For three months, the touring company of the Globe Theatre’s latest production of Hamlet – co-directed by Dominic Dromgoole and Bill Buckhurst – has been travelling across the USA and North America, starting in New York City in September and ending on 25 November in Santa Monica, California. Hamlet is played by Michael Benz, while Dickon Tyrrell is both Claudius and Hamlet’s Ghost. They spoke to Exeunt about the challenges of touring and performing one of William Shakespeare’s most celebrated tragedies.
Do audiences in different places react differently to your performance, and how do you negotiate that?
Michael Benz: Start big. Our directors from the very beginning were looking for big broad strokes. It might sound like a bad thing but I think there’s something to be said about starting big and then pulling back depending on what venue you are in. A lot of our tour stops in the UK were outside and that creates a very different sense of performance. You’re going to have a very different performance in the Folger Theatre [Washington DC], with 250 people, than if you’re on the side of a cliff in Cornwall in the wind. So in order to prepare yourself for that, I think you start big.
And yeah, it’s strange going into a rehearsal process knowing just how many places you’re going to visit and how the performance will have to adapt. At this point, I think we’ve gotten into a good groove when it comes to shifting the performance depending on the space. It’s a very subtle thing. To me the audiences seem to be sort of universal; they seem to be consistent in their reaction and how they like the play.
Dickon Tyrrell: You create something and then it’s a question really of just having the confidence to perform that. You don’t think, ‘Oh, I’m playing Mexico therefore I better change the storytelling.’ Your job as an actor is to reproduce what you found in the rehearsal room. The experiences have differed in millimeters from the UK to Mexico, to the USA. There may have been moments when we’ve said, ‘Oh, they didn’t laugh so much there’, but again I’d say that’s in millimeters. I suspect it’s Shakespeare that produces that connection.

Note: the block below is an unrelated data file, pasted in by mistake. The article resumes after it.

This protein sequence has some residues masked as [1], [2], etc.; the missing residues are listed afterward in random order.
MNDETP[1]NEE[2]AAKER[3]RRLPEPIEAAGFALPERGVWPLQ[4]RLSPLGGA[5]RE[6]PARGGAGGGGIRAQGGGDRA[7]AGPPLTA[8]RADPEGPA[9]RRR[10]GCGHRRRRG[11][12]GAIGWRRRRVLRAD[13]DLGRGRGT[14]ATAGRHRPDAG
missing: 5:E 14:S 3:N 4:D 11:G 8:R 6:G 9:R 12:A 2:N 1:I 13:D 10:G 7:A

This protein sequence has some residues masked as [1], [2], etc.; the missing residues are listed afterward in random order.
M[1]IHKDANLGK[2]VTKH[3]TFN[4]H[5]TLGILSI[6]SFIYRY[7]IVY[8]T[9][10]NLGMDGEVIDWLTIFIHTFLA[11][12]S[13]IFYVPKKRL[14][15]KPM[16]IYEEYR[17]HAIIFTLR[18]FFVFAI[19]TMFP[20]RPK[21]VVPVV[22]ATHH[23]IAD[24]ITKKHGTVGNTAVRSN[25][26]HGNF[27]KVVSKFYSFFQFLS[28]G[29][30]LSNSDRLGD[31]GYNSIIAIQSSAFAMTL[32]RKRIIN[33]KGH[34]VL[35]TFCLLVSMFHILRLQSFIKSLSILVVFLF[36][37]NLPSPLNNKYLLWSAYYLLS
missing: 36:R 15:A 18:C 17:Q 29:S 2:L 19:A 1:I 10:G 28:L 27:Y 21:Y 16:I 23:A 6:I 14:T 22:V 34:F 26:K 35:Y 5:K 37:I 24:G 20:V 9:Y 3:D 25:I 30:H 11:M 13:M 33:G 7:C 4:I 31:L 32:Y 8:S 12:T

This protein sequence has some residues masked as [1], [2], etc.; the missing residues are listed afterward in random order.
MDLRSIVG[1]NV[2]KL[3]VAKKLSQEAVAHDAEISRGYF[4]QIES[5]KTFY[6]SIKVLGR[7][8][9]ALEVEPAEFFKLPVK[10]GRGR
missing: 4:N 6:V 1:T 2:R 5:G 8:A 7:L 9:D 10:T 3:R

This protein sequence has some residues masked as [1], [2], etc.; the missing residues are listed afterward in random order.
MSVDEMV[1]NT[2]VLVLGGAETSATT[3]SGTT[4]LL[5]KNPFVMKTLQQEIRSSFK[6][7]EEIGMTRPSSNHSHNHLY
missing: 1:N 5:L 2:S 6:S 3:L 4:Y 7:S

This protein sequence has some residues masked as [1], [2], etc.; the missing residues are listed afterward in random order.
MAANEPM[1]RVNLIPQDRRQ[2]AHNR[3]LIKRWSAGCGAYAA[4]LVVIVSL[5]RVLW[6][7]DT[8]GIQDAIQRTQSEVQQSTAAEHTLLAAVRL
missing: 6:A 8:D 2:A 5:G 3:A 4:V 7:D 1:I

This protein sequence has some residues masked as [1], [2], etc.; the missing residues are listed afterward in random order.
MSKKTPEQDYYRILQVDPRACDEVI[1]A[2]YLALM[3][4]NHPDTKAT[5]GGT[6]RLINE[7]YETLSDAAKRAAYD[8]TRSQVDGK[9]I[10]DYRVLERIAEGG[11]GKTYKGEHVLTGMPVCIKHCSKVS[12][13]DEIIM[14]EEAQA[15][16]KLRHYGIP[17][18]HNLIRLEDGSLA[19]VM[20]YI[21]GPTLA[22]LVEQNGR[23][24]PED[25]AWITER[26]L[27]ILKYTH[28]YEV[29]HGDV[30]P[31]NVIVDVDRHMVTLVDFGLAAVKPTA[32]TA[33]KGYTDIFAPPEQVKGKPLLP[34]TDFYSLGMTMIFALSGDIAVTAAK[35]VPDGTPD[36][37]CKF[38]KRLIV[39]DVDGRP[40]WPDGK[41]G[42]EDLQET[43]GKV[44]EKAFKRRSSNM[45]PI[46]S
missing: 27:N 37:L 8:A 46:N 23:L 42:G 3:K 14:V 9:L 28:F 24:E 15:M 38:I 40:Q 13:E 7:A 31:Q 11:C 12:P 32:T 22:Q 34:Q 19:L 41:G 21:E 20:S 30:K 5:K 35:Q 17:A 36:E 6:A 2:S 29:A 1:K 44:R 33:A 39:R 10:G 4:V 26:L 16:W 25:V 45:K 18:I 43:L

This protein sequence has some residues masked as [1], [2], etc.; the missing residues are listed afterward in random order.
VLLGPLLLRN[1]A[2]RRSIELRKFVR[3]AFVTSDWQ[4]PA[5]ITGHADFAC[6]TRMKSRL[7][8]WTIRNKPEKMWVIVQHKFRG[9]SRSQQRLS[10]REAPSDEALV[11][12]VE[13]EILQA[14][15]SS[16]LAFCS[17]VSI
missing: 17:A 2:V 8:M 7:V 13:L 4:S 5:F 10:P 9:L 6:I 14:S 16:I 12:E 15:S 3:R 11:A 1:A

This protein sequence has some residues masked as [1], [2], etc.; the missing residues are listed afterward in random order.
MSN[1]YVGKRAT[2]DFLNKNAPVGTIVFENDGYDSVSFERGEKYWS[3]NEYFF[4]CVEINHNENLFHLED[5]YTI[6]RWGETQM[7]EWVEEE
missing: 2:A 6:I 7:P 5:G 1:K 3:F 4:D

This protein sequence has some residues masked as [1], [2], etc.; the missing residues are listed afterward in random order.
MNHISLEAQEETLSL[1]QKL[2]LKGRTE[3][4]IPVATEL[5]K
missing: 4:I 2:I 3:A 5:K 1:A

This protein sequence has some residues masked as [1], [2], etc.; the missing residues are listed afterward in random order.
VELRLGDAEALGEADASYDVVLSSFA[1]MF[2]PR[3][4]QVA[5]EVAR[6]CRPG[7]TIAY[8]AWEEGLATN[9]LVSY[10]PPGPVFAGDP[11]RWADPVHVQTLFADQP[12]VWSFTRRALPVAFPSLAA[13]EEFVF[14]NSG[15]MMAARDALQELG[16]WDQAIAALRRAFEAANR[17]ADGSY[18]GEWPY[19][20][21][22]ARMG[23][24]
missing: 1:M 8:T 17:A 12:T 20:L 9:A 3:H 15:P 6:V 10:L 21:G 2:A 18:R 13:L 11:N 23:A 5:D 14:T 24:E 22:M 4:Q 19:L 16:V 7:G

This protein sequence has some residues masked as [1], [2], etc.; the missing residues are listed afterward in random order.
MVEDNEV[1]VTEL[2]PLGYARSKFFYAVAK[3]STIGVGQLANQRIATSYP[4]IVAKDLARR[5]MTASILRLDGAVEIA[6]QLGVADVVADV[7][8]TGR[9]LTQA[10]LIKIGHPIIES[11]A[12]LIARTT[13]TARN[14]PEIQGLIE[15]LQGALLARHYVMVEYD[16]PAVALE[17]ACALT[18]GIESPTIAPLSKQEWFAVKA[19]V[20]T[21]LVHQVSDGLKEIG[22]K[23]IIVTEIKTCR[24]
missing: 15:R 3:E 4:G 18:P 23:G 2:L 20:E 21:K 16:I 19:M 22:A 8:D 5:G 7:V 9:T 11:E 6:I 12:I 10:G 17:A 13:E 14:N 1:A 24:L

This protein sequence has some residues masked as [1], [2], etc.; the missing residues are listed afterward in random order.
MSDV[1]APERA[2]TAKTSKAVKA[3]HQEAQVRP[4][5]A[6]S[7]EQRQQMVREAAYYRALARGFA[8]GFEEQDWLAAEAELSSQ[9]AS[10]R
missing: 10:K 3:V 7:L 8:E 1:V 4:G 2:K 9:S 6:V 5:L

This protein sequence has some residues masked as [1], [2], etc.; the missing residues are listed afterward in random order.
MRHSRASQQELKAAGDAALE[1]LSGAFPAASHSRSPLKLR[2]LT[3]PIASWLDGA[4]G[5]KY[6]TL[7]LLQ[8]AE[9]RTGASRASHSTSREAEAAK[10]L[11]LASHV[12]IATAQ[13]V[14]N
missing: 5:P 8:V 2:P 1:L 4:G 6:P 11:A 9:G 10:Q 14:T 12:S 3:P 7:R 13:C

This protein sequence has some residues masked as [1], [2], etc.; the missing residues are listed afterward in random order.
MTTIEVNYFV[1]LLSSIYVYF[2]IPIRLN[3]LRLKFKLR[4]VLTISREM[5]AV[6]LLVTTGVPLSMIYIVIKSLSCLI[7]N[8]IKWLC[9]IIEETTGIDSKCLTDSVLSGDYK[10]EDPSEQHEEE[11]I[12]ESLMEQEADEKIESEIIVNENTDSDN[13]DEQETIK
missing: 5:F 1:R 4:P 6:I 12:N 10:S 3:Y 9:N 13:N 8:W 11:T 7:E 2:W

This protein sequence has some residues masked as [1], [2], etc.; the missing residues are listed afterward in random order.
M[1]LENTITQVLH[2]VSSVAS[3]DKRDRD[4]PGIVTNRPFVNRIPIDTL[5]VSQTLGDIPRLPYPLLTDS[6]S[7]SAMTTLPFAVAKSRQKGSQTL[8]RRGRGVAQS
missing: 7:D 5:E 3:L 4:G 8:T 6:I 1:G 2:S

What is it like touring with a group of actors for such a long time?
MB: You become a little family. Every time I see the cast I say, “Hello, family.” I think they probably find that somewhat annoying! We’ve become a band of players, you know; we become very, very close. You form life-long relationships with people. It’s an incredibly vulnerable experience being in a show with people for seven months a time. But it’s so much fun, it really is.
DT: It’s a fantastic opportunity; it’s really amazing to travel around the USA. But you know, you’re away from home, living out of a suitcase, so you slightly go into hibernation mode emotionally because you’re not with your family. When you’re single, it’s very different. Some of the younger members of the company develop a kind of family. When you have your own family, you tend not to get drawn into that so much, really. It’s kind of like being on a submarine, almost like cabin fever. You don’t want to become grumpy and miserable because you’re with people all of the time, so it’s about finding your survival technique. That’s quite a challenge, and I suppose that’s quite unique to actors – and archeologists perhaps!